I’m not sure if I should join polygons in SE Asia in distribution map.
Seems to be relatively known in Japan - searching with its common name rather than scientific shows a lot more photos and comments in blogs and forums about the species.
Pseudoaustroboletus valens is a bolete found in East Asia, Southeast Asia, and the United States of America, with a projected population size of around 43000 individuals. Deforestation in Southeast Asia is likely leading to a decline in population in part of its range, but since the species is not exclusive to this region and given the large number of potential plant hosts, P. valens is assessed as Least Concern (LC).
Pseudoaustroboletus valens is the only species in its monotypic genus, created based on morphological and molecular data for this species. Synonyms: Tylopilus valens, Boletus albellus, Boletus valens. (Li et al., 2014)
P. valens is known from East Asia and Southeast Asia, specifically China, Japan, Indonesia, Malaysia (both Peninsular Malaysia and Borneo), Singapore and Vietnam. The species has also been found in the United States of America and though the most recent confirmed record was in 1947 (GBIF.org, 2023), a more recent observation in Mushroom Observer in 2001(https://mushroomobserver.org/110331) could indicate that this species is still present in this region.
P. valens has a wide distribution, especially in East and Southeast Asia. It has been recorded in approximately 43 sites in total, in Japan (27), China (5), Malaysia (4), USA (3), Singapore (2), Indonesia (1) and Vietnam (1) (GBIF.org, 2023, Pham, and Morozova, 2020 and Li et al., 2014). Population size is estimated at 43000 mature individuals, using the guidelines in Dahlberg and Mueller (2011). However, observations made in Indonesia, Singapore and the USA are more than 50 years old. Given that its fruitbodies are not inconspicuous, this could indicate that the species is not common, in at least part of its range.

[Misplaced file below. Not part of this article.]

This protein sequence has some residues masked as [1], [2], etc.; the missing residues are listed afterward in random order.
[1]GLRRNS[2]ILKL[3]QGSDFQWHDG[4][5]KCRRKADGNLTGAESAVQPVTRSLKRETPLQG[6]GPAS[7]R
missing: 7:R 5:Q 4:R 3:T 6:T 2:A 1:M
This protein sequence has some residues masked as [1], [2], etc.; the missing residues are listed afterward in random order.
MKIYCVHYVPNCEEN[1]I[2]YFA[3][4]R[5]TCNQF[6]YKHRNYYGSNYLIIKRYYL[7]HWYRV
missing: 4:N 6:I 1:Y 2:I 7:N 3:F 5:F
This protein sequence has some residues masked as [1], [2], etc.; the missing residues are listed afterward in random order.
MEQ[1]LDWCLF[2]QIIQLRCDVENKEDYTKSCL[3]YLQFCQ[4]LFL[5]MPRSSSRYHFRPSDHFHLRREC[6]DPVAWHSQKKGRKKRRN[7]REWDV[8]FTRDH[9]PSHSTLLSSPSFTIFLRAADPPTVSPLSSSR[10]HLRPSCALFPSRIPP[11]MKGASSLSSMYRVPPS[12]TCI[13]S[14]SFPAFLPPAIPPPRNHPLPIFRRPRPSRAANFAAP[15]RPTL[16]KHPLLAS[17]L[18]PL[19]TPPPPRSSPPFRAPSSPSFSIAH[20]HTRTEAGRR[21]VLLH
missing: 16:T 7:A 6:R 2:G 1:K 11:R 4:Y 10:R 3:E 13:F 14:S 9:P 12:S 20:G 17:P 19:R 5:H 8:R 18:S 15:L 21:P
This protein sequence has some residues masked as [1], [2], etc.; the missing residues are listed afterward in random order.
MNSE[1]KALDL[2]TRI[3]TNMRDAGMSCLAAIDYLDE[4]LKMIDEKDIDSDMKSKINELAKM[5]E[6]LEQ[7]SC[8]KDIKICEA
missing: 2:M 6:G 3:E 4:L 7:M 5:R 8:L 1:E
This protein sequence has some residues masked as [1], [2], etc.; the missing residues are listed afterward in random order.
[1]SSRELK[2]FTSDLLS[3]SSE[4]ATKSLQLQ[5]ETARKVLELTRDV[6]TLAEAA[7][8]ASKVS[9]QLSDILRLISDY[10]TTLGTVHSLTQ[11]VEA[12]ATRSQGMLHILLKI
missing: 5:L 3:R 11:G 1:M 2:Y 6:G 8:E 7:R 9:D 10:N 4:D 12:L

Deforestation in Southeast Asia may be causing a decline in population size for this species. However, total population reduction is difficult to estimate given that P. valens is not exclusive to this region and has a large potential area of suitable habitat.
Population Trend: Decreasing
P. valens is a terrestrial fungus, found in forests dominated by Fagaceae (Li et al. 2014).
The extensive deforestation in Southeast Asia (Global Forest Watch, 2023) may present a threat to this species and cause a decline in population in part of its range.
Though the species is not considered threatened, habitat protection in Southeast Asia is recommended to prevent further population declines in this region.